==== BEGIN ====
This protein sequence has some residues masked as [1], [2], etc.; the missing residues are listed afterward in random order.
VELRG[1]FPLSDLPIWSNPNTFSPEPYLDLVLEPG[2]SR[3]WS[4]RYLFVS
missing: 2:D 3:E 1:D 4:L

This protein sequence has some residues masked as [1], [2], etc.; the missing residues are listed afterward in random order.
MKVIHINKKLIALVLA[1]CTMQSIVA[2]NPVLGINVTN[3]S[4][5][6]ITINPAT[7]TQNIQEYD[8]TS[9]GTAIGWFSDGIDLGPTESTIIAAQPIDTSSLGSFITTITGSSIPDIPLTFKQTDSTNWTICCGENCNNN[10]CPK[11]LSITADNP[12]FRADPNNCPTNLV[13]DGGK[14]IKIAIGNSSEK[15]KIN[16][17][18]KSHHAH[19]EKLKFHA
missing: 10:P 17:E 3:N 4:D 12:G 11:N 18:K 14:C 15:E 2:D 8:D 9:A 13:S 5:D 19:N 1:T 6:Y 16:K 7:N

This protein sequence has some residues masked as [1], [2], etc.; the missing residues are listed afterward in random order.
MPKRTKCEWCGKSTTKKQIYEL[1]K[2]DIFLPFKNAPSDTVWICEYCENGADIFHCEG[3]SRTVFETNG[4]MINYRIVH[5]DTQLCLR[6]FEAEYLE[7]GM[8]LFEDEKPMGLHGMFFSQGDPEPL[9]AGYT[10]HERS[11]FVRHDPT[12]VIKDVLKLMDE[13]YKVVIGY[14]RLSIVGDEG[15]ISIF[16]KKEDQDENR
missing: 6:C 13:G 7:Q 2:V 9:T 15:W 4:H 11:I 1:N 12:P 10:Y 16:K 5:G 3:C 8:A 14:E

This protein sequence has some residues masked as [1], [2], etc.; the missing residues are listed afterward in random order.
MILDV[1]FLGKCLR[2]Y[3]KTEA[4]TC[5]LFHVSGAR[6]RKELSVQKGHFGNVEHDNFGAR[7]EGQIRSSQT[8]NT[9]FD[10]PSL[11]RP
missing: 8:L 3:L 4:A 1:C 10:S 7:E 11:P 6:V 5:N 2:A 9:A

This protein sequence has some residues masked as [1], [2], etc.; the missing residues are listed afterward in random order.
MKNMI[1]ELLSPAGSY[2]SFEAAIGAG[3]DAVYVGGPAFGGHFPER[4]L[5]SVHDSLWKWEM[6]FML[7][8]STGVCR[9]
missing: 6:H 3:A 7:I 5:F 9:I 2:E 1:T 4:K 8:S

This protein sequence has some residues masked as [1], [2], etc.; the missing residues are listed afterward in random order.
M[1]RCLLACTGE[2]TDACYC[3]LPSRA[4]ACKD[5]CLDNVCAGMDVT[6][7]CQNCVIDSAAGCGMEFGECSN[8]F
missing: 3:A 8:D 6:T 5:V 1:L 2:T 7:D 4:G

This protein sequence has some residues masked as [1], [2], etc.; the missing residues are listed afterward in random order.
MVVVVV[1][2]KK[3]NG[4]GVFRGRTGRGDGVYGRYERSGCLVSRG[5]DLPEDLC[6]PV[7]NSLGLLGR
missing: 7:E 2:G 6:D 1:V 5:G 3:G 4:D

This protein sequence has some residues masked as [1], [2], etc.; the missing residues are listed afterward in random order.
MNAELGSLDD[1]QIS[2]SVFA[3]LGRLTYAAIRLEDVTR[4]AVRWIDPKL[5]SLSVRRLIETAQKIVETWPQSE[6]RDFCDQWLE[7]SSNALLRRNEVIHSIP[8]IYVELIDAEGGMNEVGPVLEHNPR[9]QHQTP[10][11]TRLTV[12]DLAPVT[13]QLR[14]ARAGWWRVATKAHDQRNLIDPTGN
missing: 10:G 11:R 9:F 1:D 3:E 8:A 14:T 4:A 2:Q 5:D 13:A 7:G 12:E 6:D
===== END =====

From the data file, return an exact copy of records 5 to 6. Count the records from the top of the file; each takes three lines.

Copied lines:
This protein sequence has some residues masked as [1], [2], etc.; the missing residues are listed afterward in random order.
MKNMI[1]ELLSPAGSY[2]SFEAAIGAG[3]DAVYVGGPAFGGHFPER[4]L[5]SVHDSLWKWEM[6]FML[7][8]STGVCR[9]
missing: 6:H 3:A 7:I 5:F 9:I 2:E 1:T 4:K 8:S

This protein sequence has some residues masked as [1], [2], etc.; the missing residues are listed afterward in random order.
M[1]RCLLACTGE[2]TDACYC[3]LPSRA[4]ACKD[5]CLDNVCAGMDVT[6][7]CQNCVIDSAAGCGMEFGECSN[8]F
missing: 3:A 8:D 6:T 5:V 1:L 2:T 7:D 4:G